Many people spend a lifetime accumulating assets; it is important to give adequate thought to disposing of these assets at one's death. In creating one's estate plans, an individual needs to consider the people, the property and the planners.
The people may include one's spouse, children, extended family, significant friends and charities. Who needs to be provided for and who would you enjoy gifting? What charities will miss your regular donation when you die?
Property includes cash, savings accounts, stocks and bonds, insurance policies, jewelry, artwork, real estate and personal effects. Planners may include your lawyer, financial planner, trust officer, investment manager or real estate agent.
By giving thought to your charitable giving, you can help yourself as well as others. Working with you financial and legal advisors, you can take advantage of laws that help people avoid excessive estate taxes, increase current income, benefit causes you care about, and still set aside desired amounts for your loved ones.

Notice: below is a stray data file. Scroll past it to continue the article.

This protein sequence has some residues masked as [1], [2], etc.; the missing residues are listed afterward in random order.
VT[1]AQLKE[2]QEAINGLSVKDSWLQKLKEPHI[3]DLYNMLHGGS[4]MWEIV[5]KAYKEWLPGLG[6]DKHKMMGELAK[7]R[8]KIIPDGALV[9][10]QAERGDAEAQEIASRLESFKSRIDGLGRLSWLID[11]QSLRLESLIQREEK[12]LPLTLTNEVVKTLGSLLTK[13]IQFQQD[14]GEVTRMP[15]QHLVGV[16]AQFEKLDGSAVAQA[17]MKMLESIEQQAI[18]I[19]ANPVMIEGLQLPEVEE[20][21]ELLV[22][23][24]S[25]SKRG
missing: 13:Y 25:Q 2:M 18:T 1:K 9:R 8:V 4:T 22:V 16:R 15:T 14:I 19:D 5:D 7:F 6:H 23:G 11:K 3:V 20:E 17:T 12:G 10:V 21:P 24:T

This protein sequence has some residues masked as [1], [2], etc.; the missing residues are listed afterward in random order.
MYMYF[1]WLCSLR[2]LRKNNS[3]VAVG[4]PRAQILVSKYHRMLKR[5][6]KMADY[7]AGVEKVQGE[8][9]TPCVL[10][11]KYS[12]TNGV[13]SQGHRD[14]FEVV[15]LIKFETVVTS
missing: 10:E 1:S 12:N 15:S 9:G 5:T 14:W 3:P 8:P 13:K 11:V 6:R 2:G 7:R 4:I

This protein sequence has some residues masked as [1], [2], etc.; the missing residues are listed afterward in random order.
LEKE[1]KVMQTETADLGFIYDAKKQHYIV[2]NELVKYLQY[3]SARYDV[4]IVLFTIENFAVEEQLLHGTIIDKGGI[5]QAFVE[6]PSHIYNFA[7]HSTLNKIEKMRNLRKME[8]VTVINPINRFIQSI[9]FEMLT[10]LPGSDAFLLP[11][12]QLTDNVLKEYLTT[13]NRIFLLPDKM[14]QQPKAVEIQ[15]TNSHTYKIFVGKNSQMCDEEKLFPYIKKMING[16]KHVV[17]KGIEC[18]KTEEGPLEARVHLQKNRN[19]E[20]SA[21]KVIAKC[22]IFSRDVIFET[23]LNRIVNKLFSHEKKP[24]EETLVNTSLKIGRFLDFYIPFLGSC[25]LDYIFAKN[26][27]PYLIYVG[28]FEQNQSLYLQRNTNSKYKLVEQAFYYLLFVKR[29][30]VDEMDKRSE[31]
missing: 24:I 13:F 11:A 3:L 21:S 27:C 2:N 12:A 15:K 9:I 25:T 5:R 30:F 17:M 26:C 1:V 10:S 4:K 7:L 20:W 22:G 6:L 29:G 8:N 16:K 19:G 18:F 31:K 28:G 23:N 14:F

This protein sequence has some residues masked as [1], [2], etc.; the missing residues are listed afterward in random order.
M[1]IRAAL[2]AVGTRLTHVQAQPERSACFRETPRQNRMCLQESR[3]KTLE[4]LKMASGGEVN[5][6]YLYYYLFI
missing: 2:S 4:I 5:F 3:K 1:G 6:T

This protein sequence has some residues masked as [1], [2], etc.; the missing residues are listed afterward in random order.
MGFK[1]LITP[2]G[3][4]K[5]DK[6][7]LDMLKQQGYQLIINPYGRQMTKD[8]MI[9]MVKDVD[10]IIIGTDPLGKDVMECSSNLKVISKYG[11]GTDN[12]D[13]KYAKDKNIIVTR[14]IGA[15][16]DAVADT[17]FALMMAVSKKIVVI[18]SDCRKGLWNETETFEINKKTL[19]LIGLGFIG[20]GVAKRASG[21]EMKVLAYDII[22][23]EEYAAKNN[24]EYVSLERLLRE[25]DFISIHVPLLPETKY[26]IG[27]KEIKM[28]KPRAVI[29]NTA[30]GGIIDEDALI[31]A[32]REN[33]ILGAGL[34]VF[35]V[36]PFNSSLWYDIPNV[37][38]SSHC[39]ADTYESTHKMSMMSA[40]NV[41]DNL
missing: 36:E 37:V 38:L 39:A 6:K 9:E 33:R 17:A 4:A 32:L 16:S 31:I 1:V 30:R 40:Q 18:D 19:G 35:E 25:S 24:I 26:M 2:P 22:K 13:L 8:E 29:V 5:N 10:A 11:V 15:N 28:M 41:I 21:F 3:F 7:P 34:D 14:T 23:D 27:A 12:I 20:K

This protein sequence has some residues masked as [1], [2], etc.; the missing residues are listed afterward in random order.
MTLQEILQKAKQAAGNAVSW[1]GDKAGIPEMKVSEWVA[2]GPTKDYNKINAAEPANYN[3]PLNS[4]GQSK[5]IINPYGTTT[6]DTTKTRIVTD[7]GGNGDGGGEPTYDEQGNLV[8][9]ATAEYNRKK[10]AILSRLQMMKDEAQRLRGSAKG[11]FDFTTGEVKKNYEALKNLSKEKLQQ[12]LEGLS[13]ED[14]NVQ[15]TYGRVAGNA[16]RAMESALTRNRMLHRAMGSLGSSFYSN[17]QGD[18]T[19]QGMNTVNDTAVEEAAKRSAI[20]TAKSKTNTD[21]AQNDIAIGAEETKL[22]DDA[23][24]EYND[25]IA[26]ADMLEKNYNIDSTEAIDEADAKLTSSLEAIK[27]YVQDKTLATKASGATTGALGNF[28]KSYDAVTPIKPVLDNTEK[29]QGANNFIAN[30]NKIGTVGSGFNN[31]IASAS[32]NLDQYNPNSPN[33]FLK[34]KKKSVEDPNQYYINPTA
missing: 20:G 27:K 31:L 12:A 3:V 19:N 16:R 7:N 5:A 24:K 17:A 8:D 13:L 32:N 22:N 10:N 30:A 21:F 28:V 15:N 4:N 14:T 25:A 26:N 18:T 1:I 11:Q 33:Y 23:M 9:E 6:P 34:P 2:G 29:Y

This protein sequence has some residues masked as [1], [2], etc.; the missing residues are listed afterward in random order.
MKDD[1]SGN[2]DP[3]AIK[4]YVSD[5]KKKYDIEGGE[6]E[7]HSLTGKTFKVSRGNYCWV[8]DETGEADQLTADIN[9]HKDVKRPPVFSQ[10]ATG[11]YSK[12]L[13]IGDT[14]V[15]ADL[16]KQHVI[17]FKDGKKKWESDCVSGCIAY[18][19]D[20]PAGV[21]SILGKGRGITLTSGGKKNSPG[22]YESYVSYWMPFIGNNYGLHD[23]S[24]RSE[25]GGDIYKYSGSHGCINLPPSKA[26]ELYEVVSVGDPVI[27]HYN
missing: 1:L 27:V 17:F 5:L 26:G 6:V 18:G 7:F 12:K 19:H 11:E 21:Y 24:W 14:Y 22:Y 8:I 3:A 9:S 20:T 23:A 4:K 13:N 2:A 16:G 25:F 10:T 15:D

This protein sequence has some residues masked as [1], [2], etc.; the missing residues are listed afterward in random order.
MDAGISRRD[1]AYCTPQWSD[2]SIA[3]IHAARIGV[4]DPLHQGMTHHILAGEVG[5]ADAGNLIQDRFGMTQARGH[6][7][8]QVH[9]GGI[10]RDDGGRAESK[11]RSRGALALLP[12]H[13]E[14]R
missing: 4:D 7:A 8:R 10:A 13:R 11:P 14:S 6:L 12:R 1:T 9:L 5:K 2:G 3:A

YOU MAY WISH TO CONSIDER:
Gift of Life Insurance provides a number of unique opportunities for charitable giving and the resulting income tax deductions to the donor. One can give a policy (fully or partially paid up) that is no longer needed, create a new policy with the charity as the owner and beneficiary and pay the premiums as part of the gift. At the donor's death, the charity receives the insurance proceeds.
The legal title of the diocese is "The Roman Catholic Bishop of Monterey, California, a Corporation Sole." If you wish to specify a particular parish, diocesan program or Catholic agency, you need to name that entity after the designation shown above.
You or your financial advisor are encouraged to speak with Sister Laura Goedken, OP, Director of Stewardship for the diocese about your estate plan.
Thank you for thinking of the Diocese of Monterey in your gift planning.